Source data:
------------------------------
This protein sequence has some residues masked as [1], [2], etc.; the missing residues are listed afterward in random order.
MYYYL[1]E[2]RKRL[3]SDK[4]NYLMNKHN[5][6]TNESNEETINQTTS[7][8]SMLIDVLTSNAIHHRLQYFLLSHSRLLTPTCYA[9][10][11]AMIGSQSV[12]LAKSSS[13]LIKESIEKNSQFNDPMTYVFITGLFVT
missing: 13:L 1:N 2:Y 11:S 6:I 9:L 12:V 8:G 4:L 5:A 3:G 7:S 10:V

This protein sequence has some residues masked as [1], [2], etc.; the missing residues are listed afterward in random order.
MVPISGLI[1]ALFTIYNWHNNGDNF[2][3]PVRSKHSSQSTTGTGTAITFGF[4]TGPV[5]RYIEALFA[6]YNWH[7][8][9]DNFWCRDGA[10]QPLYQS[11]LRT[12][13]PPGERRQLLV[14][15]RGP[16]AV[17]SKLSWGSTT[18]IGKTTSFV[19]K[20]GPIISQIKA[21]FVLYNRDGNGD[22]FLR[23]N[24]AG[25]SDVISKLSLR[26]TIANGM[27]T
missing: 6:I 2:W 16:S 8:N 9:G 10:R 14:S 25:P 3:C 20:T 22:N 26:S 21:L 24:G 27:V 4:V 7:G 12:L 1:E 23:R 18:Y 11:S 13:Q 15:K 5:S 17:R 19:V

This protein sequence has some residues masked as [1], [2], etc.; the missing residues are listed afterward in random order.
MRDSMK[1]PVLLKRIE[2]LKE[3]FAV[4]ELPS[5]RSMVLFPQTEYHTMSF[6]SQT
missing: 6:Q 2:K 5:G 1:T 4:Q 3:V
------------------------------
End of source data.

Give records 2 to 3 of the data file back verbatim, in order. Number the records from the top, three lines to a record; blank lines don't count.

This protein sequence has some residues masked as [1], [2], etc.; the missing residues are listed afterward in random order.
MVPISGLI[1]ALFTIYNWHNNGDNF[2][3]PVRSKHSSQSTTGTGTAITFGF[4]TGPV[5]RYIEALFA[6]YNWH[7][8][9]DNFWCRDGA[10]QPLYQS[11]LRT[12][13]PPGERRQLLV[14][15]RGP[16]AV[17]SKLSWGSTT[18]IGKTTSFV[19]K[20]GPIISQIKA[21]FVLYNRDGNGD[22]FLR[23]N[24]AG[25]SDVISKLSLR[26]TIANGM[27]T
missing: 6:I 2:W 16:S 8:N 9:G 10:R 14:S 25:P 3:C 20:T 22:N 26:S 21:L 24:G 27:V 4:V 7:G 12:L 1:E 23:R 18:Y 11:S 13:Q 15:K 5:S 17:R 19:V

This protein sequence has some residues masked as [1], [2], etc.; the missing residues are listed afterward in random order.
MRDSMK[1]PVLLKRIE[2]LKE[3]FAV[4]ELPS[5]RSMVLFPQTEYHTMSF[6]SQT
missing: 6:Q 2:K 5:G 1:T 4:Q 3:V